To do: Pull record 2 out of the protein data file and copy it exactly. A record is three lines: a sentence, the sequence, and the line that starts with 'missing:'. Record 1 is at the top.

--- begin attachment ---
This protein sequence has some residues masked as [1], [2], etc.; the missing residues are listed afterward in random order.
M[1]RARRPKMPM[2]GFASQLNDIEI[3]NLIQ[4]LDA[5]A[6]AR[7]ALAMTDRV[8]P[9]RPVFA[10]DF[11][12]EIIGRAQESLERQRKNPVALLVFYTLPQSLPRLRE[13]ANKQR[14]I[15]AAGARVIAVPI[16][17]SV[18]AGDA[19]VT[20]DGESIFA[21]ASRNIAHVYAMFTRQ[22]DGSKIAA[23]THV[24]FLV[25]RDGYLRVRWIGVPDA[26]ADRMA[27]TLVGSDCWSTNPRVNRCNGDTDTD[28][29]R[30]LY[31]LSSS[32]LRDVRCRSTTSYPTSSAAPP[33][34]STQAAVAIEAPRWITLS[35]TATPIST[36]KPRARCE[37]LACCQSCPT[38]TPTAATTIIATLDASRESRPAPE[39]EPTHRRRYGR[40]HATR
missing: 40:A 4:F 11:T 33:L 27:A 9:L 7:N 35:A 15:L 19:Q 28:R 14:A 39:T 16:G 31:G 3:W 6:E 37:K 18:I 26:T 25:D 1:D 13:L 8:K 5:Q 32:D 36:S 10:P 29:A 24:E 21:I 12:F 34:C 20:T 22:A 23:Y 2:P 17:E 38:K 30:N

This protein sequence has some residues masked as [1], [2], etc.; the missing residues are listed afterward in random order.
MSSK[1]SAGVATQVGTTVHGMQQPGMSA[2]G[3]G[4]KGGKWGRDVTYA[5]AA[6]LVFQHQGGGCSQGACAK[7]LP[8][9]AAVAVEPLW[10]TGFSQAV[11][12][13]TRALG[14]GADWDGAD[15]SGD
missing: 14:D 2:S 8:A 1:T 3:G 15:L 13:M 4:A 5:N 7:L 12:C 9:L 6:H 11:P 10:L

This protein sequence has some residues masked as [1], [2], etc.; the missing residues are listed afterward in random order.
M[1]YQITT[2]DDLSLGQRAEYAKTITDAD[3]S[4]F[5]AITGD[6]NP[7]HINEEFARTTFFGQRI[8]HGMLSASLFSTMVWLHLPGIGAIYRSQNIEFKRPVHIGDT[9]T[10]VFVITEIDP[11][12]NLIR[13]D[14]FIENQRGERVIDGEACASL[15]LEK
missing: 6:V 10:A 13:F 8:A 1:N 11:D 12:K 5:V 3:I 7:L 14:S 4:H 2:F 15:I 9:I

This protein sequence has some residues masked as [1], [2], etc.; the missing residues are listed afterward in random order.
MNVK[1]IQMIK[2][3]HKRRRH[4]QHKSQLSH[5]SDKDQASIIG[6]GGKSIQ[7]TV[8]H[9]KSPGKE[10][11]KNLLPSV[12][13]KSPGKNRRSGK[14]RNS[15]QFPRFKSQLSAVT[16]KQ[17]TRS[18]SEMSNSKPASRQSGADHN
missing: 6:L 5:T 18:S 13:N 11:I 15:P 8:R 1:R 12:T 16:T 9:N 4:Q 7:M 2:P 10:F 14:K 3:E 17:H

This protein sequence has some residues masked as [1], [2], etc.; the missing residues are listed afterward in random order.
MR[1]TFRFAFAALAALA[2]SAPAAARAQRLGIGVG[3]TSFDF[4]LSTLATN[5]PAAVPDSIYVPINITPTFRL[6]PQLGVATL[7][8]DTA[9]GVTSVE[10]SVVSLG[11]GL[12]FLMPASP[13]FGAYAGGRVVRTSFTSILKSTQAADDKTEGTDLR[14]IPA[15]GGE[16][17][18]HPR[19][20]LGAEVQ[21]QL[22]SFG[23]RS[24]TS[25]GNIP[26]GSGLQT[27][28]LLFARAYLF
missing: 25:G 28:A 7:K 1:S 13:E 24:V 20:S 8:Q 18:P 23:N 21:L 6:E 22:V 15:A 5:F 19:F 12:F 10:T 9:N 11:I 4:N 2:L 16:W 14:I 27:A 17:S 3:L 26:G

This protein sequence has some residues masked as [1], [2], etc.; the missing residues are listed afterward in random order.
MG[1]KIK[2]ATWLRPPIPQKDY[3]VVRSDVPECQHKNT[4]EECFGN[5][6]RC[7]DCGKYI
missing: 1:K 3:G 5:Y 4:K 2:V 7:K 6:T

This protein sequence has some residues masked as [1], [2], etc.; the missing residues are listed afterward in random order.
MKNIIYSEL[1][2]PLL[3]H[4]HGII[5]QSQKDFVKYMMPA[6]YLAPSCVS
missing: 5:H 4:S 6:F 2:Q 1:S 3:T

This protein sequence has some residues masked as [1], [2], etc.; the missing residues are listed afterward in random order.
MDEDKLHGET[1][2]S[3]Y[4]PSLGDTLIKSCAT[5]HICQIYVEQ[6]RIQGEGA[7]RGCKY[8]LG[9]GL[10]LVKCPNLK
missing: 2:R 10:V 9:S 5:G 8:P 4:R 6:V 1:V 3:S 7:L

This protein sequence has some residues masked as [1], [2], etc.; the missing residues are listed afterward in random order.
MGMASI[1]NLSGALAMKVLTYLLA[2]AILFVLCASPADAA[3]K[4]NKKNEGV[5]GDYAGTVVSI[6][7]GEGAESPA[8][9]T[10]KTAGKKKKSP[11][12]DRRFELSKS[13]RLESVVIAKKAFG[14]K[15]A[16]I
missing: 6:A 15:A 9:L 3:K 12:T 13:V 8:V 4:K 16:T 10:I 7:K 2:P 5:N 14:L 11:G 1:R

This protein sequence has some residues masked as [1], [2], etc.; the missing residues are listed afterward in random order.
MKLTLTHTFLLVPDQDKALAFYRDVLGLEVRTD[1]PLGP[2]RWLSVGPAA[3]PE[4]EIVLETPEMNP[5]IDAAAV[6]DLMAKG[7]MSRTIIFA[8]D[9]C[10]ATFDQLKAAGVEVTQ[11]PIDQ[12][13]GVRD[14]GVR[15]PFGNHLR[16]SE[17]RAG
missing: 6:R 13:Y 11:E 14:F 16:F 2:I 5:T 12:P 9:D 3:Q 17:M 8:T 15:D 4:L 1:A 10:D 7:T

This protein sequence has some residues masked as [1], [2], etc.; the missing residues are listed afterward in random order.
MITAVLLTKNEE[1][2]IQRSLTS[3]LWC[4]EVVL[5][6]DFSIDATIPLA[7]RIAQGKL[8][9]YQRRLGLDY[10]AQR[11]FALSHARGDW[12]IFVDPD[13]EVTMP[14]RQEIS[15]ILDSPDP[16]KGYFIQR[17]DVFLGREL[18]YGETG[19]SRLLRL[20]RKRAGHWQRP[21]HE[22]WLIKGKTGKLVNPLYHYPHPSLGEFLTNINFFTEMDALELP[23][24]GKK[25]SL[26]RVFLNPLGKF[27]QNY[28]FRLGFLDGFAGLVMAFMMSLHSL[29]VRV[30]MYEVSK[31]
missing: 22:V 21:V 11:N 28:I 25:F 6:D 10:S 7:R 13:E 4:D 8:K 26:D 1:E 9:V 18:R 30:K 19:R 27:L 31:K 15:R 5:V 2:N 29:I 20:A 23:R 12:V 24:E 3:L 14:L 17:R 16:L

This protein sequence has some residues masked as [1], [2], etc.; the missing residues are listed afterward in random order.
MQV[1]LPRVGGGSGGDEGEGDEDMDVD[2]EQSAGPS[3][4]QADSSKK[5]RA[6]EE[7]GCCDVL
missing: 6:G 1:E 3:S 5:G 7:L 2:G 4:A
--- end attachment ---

This protein sequence has some residues masked as [1], [2], etc.; the missing residues are listed afterward in random order.
MSSK[1]SAGVATQVGTTVHGMQQPGMSA[2]G[3]G[4]KGGKWGRDVTYA[5]AA[6]LVFQHQGGGCSQGACAK[7]LP[8][9]AAVAVEPLW[10]TGFSQAV[11][12][13]TRALG[14]GADWDGAD[15]SGD
missing: 14:D 2:S 8:A 1:T 3:G 15:L 13:M 4:A 5:N 7:L 12:C 9:L 6:H 11:P 10:L